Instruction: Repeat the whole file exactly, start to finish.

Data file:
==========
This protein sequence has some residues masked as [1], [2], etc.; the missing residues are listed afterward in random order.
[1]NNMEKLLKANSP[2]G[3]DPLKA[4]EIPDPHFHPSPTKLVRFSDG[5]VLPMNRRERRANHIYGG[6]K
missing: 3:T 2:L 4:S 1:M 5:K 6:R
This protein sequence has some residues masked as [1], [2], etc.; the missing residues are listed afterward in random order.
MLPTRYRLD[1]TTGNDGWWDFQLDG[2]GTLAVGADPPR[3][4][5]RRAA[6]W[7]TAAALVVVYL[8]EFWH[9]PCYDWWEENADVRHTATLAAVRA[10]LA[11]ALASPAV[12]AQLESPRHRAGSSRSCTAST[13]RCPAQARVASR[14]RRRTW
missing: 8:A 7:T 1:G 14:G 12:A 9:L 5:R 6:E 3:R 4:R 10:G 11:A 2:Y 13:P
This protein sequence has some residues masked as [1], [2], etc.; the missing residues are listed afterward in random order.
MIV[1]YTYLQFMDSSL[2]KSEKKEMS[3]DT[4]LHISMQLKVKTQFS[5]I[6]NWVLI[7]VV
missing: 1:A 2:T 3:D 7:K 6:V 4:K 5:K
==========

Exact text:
This protein sequence has some residues masked as [1], [2], etc.; the missing residues are listed afterward in random order.
[1]NNMEKLLKANSP[2]G[3]DPLKA[4]EIPDPHFHPSPTKLVRFSDG[5]VLPMNRRERRANHIYGG[6]K
missing: 3:T 2:L 4:S 1:M 5:K 6:R
This protein sequence has some residues masked as [1], [2], etc.; the missing residues are listed afterward in random order.
MLPTRYRLD[1]TTGNDGWWDFQLDG[2]GTLAVGADPPR[3][4][5]RRAA[6]W[7]TAAALVVVYL[8]EFWH[9]PCYDWWEENADVRHTATLAAVRA[10]LA[11]ALASPAV[12]AQLESPRHRAGSSRSCTAST[13]RCPAQARVASR[14]RRRTW
missing: 8:A 7:T 1:G 14:G 12:A 9:L 5:R 6:E 3:R 4:R 10:G 11:A 2:Y 13:P
This protein sequence has some residues masked as [1], [2], etc.; the missing residues are listed afterward in random order.
MIV[1]YTYLQFMDSSL[2]KSEKKEMS[3]DT[4]LHISMQLKVKTQFS[5]I[6]NWVLI[7]VV
missing: 1:A 2:T 3:D 7:K 6:V 4:K 5:K